34. 34. Janssen Biologics (Ireland), based in Ringaskiddy, Co. Cork, is part of the Johnson & Johnson family of companies. The 100-acre greenfield site was purchased in 2004 when Janssen needed additional capacity to manufacture monoclonal antibody products. Construction commenced in 2005 and the plant began operations in 2009. Originally built to manufacture two block- buster products, this state of the art facility now accommodates multi-product and clinical manufacture. Cleanroom space was retrofitted to include two small scale manufacturing suites which enabled early clinical phase product manufacturing. Janssen Biologics (Ireland) is committed to sustainability and is aligned with the Johnson and Johnson credo value to ‘maintain in good order the property we are privileged to use, protecting the environment and natural resources.’ SUSTAINABILITY FOR THE FUTURE 32 CASE STUDY 8 INNOVATION
  35. 35. Wind Energy: In April 2014, Janssen Biologics (Ireland) marked an exciting milestone in its push to go greener when the electrical load for the site was transferred to a newly operational 3MW (megawatt) wind turbine. Not only is the site now powered entirely by wind, but any excess electricity can be sold and exported to the national power grid. This sustainable energy project will allow for the generation of renewable electrical energy, reducing the site’s electrical energy costs and CO2 emissions and improving its competitiveness well into the future. Janssen Biologics (Ireland) has reduced its annual Carbon (CO2) emissions by an average of 24% since the wind turbine began operation in 2014. 33 A Strategy for the Biopharmaceutical Industry in Ireland
  36. 36. 34 CASE STUDY 8 Collaboration: The wind energy project is an excellent example of collaboration with other pharmaceutical companies. The Cork Lower Harbour Energy Group (CLHEG) comprises of DePuy Synthes, GSK, Janssen Biologics and Novartis. In 2011, suppported by the IDA, the CLHEG began to look at wind energy opportunities in Cork Harbour. Following the granting of planning permission, the construction of three 3MW wind turbines at DePuy Synthes, GSK and Janssen Biologics got underway in 2013. An important part of the project was the use of a community outreach team to assist with grant funding for sustainable initiatives. Through sharing resources, lessons learned and best practice, this collaborative effort has increased competitiveness, increased energy efficiency, and benefitted the local environment and local communities. “Bringing the wind turbine online was a significant achievement, and many people across the site spent a great deal of time and effort to reach this milestone,” said Liam O’Leary, Project Lead, Janssen Biologics (Ireland).“The project was implemented safely, within budget, and even ahead of schedule despite poor weather conditions.” Recognition: Janssen Biologics (Ireland) received the ISO 50001 Energy Management standard in 2014. The Cork Lower Harbour Energy Group (CLHEG) received the Collaboration Award at the SEAI 2014 Sustainability Energy Awards from Minister for Energy, Alex White. CLHEG demonstrated how a collaborative venture between four companies in the pharmaceutical/medical devices sector can have widespread benefits. JANSSEN BIOLOGICS (IRELAND)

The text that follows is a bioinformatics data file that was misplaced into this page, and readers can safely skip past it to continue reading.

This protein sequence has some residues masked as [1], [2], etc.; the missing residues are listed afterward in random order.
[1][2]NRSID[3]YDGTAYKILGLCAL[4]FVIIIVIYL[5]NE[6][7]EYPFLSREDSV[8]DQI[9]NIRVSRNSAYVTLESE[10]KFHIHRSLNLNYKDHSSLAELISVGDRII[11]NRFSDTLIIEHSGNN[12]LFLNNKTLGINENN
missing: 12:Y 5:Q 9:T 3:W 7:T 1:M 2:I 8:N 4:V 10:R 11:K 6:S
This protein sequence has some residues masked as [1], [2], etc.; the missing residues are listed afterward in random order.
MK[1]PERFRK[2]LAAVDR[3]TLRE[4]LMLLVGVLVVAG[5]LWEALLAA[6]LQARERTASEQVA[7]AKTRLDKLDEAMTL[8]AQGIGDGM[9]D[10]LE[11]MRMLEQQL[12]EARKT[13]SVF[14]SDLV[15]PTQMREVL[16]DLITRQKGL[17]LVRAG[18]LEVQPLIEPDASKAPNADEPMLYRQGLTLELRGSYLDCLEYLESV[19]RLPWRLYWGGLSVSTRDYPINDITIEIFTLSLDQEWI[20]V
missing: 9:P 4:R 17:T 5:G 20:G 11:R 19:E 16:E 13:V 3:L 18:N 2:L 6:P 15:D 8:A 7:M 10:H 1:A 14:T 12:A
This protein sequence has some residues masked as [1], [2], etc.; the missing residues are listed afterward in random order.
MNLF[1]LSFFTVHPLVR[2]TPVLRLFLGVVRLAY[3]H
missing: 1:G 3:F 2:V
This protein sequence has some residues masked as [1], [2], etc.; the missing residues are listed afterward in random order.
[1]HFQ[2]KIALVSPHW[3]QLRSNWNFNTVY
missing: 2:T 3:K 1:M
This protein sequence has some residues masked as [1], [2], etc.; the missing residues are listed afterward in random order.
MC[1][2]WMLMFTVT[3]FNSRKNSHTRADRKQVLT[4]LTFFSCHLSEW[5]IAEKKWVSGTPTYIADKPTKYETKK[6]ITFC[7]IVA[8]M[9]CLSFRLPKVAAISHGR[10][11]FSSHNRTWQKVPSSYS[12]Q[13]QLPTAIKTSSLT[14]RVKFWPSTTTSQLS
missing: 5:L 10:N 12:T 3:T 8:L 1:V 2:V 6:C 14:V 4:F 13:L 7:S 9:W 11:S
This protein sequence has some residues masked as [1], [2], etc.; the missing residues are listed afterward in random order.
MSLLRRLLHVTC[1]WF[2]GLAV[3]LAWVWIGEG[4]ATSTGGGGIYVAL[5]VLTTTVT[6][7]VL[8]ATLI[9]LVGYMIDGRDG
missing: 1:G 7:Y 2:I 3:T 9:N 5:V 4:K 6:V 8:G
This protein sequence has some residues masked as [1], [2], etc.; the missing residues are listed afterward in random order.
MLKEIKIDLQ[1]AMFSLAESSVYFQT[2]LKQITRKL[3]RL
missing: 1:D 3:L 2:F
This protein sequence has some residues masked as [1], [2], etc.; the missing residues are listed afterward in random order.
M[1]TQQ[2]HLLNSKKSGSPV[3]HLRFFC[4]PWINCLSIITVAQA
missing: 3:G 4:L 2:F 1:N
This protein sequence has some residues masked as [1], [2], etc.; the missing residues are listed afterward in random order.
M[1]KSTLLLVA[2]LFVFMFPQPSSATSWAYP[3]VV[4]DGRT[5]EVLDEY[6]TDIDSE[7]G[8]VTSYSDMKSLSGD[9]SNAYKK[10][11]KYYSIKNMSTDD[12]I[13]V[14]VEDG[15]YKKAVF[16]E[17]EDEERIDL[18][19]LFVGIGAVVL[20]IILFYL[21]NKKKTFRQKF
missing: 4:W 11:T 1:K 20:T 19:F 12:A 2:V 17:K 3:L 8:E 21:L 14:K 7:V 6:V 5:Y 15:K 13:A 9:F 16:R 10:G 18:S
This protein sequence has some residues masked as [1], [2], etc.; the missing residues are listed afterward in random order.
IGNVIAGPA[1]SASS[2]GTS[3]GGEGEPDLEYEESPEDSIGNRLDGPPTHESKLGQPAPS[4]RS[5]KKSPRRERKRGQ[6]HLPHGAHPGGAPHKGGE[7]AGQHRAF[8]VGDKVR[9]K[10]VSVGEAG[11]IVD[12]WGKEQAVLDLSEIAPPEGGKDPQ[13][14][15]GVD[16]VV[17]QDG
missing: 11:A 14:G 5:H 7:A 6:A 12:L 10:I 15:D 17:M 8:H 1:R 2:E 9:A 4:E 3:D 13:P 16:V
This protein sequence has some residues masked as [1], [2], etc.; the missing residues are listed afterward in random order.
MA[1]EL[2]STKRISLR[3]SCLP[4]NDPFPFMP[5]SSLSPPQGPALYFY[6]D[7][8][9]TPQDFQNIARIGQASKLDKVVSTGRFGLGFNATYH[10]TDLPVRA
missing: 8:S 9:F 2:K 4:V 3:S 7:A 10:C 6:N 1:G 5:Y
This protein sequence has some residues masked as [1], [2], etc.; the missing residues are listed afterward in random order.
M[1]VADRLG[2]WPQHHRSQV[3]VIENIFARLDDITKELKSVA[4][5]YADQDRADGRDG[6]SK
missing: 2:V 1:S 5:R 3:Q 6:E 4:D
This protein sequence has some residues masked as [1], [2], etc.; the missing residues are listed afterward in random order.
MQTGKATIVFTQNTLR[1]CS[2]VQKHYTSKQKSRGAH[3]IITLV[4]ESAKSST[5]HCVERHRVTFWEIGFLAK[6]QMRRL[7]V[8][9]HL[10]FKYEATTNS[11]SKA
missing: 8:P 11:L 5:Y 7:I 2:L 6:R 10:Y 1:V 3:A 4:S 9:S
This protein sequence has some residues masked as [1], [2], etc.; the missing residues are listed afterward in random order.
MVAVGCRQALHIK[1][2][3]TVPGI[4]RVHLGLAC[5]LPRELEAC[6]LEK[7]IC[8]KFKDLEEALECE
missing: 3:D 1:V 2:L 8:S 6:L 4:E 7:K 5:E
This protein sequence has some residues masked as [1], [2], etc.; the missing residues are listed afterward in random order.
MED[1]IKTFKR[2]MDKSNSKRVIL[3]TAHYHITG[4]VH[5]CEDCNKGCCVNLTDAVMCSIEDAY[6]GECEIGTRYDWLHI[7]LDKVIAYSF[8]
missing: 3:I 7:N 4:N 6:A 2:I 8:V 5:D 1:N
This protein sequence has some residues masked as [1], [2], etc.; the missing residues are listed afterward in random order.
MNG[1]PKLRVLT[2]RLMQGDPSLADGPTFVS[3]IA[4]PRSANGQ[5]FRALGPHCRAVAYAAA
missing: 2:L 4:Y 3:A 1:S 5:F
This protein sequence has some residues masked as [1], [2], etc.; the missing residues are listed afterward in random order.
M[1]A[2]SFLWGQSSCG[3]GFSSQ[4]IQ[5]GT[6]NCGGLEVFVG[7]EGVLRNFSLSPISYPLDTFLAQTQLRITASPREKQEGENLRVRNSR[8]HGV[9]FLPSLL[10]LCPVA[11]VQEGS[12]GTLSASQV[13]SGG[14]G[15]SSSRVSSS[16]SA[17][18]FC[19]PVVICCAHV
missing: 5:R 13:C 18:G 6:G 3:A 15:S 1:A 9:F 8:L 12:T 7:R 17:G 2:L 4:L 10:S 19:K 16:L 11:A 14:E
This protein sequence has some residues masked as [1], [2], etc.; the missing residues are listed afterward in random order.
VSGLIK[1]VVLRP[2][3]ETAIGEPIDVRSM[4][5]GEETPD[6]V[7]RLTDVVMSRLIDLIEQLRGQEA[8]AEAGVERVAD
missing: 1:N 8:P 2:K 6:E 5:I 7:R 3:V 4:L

37. 37. 35 A Strategy for the Biopharmaceutical Industry in Ireland Conclusion: As a member of the Johnson & Johnson family of companies in Ireland, the Janssen Biologics (Ireland) wind energy project is aligned with the J&J Campus Ireland Energy Team’s vision to be recognised globally as the benchmark for Energy Management and to be a leader in energy cost reduction, efficiency, sustainability, research and CO2 reduction. Thanks to this green initiative, Janssen Biologics (Ireland) is achieving a win-win reducing environmental impacts, reducing energy costs and helping to make the site more competitive for future investment opportunities. 2013 2014 CO TONNES 2 0 This graph shows the CO2 emissions reduction at Janssen Biologics since the introduction of the wind turbine. 1000 2000 3000 4000 5000 6000 7000 8000 2015 2013 2014 0 This graph shows the reduction in Janssen Biologics bought kWhrs since the wind turbine began operations. 2,000,000 4,000,000 6,000,000 8,000,000 10,000,000 2015 ELECTRICITY BILL kWhrs 2013 2014 CO TONNES 2 0 This graph shows the CO2 emissions reduction at Janssen Biologics since the introduction of the wind turbine. 1000 2000 3000 4000 5000 6000 7000 8000 2015 2013 2014 0 This graph shows the reduction in Janssen Biologics bought kWhrs since the wind turbine began operations. 2,000,000 4,000,000 6,000,000 8,000,000 10,000,000 2015 ELECTRICITY BILL kWhrs “Bringing the wind turbine online was a significant achievement, and many people across the site spent a great deal of time and effort to reach this milestone.” Liam O’Leary, Project Lead